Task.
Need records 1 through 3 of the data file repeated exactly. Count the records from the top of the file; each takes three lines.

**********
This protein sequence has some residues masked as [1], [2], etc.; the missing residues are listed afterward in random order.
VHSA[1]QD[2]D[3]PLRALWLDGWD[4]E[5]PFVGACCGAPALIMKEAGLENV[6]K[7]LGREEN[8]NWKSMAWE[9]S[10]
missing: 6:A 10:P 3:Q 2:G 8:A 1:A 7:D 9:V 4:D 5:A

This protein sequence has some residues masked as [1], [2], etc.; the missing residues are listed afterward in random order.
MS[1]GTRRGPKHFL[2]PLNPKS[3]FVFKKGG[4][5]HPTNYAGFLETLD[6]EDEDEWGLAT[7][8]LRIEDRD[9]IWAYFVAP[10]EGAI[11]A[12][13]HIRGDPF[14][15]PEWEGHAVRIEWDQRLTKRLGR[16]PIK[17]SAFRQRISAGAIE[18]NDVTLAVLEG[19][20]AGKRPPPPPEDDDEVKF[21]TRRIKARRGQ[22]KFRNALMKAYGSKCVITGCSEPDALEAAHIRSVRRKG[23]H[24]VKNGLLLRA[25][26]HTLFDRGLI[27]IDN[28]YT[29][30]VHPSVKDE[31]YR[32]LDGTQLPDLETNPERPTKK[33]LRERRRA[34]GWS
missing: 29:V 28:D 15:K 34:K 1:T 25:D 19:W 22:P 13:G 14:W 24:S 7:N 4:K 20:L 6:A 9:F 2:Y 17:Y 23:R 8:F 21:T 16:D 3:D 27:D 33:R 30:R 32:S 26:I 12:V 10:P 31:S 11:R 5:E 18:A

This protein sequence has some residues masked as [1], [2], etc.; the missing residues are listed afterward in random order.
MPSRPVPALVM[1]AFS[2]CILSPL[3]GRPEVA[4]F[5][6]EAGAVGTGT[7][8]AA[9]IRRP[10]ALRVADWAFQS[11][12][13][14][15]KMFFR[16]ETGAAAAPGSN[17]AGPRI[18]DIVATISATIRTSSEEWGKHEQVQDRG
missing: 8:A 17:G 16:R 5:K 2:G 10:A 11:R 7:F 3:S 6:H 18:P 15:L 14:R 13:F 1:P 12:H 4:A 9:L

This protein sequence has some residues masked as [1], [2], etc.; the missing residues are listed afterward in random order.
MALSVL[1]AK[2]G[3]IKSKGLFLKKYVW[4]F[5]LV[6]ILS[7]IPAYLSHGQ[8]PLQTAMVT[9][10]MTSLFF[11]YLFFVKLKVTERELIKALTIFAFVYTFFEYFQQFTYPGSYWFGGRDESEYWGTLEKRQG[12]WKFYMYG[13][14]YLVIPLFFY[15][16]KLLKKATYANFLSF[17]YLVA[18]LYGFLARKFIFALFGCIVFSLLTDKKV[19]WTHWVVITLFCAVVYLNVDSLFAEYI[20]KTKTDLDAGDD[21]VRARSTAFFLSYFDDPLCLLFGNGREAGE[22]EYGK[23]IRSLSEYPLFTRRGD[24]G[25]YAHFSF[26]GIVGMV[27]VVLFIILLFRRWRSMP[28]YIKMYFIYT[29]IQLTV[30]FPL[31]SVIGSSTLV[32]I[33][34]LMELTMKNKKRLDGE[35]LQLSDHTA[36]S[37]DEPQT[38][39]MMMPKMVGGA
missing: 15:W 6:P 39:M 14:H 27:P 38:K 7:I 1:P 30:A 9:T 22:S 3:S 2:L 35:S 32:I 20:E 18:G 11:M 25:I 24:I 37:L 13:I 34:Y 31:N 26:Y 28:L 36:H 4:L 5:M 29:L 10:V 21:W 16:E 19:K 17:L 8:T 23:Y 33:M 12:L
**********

This protein sequence has some residues masked as [1], [2], etc.; the missing residues are listed afterward in random order.
VHSA[1]QD[2]D[3]PLRALWLDGWD[4]E[5]PFVGACCGAPALIMKEAGLENV[6]K[7]LGREEN[8]NWKSMAWE[9]S[10]
missing: 6:A 10:P 3:Q 2:G 8:A 1:A 7:D 9:V 4:D 5:A

This protein sequence has some residues masked as [1], [2], etc.; the missing residues are listed afterward in random order.
MS[1]GTRRGPKHFL[2]PLNPKS[3]FVFKKGG[4][5]HPTNYAGFLETLD[6]EDEDEWGLAT[7][8]LRIEDRD[9]IWAYFVAP[10]EGAI[11]A[12][13]HIRGDPF[14][15]PEWEGHAVRIEWDQRLTKRLGR[16]PIK[17]SAFRQRISAGAIE[18]NDVTLAVLEG[19][20]AGKRPPPPPEDDDEVKF[21]TRRIKARRGQ[22]KFRNALMKAYGSKCVITGCSEPDALEAAHIRSVRRKG[23]H[24]VKNGLLLRA[25][26]HTLFDRGLI[27]IDN[28]YT[29][30]VHPSVKDE[31]YR[32]LDGTQLPDLETNPERPTKK[33]LRERRRA[34]GWS
missing: 29:V 28:D 15:K 34:K 1:T 25:D 19:W 22:P 13:G 14:W 24:S 7:N 4:K 20:L 6:A 9:F 2:Y 17:Y 23:R 8:F 21:T 16:D 3:D 27:D 33:R 30:R 32:S 26:I 12:V 10:P 31:S 11:R 5:E 18:A

This protein sequence has some residues masked as [1], [2], etc.; the missing residues are listed afterward in random order.
MPSRPVPALVM[1]AFS[2]CILSPL[3]GRPEVA[4]F[5][6]EAGAVGTGT[7][8]AA[9]IRRP[10]ALRVADWAFQS[11][12][13][14][15]KMFFR[16]ETGAAAAPGSN[17]AGPRI[18]DIVATISATIRTSSEEWGKHEQVQDRG
missing: 8:A 17:G 16:R 5:K 2:G 10:A 11:R 7:F 3:S 6:H 18:P 15:L 14:R 13:F 1:P 12:H 4:A 9:L